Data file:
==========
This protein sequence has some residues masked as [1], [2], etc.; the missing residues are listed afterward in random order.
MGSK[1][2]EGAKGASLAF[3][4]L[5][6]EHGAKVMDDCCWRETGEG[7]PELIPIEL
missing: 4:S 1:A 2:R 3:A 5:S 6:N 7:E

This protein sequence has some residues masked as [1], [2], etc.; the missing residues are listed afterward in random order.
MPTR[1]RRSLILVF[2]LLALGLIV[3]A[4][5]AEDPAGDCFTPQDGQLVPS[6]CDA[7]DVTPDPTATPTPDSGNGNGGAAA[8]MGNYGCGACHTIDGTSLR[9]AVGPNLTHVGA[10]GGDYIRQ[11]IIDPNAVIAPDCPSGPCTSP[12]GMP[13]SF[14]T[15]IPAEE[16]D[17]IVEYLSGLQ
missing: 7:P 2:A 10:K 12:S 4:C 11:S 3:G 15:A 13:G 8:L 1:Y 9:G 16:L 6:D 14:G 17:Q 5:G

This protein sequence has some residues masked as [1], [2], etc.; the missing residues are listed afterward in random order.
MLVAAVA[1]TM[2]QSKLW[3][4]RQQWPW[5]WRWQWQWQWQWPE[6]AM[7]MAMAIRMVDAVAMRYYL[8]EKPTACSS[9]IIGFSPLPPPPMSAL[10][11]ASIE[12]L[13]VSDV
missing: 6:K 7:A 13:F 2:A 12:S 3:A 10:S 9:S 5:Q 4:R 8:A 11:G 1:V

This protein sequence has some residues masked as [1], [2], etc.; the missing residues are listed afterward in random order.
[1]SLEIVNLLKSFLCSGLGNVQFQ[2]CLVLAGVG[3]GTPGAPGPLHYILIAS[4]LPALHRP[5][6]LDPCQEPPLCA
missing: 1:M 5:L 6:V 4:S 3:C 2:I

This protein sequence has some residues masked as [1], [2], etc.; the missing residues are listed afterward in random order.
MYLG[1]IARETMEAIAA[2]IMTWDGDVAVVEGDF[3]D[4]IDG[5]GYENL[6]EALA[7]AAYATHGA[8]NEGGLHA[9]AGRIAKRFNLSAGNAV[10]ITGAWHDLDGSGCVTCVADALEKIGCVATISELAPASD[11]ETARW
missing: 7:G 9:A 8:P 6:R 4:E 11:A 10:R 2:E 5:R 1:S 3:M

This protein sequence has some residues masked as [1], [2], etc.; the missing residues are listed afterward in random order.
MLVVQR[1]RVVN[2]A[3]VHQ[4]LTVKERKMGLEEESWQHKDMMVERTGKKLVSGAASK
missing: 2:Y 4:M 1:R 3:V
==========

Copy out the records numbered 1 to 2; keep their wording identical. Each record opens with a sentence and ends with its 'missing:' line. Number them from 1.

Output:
This protein sequence has some residues masked as [1], [2], etc.; the missing residues are listed afterward in random order.
MGSK[1][2]EGAKGASLAF[3][4]L[5][6]EHGAKVMDDCCWRETGEG[7]PELIPIEL
missing: 4:S 1:A 2:R 3:A 5:S 6:N 7:E

This protein sequence has some residues masked as [1], [2], etc.; the missing residues are listed afterward in random order.
MPTR[1]RRSLILVF[2]LLALGLIV[3]A[4][5]AEDPAGDCFTPQDGQLVPS[6]CDA[7]DVTPDPTATPTPDSGNGNGGAAA[8]MGNYGCGACHTIDGTSLR[9]AVGPNLTHVGA[10]GGDYIRQ[11]IIDPNAVIAPDCPSGPCTSP[12]GMP[13]SF[14]T[15]IPAEE[16]D[17]IVEYLSGLQ
missing: 7:P 2:A 10:K 12:S 4:C 11:S 3:G 15:A 13:G 8:L 1:Y 9:G 16:L 6:D 14:G 17:Q 5:G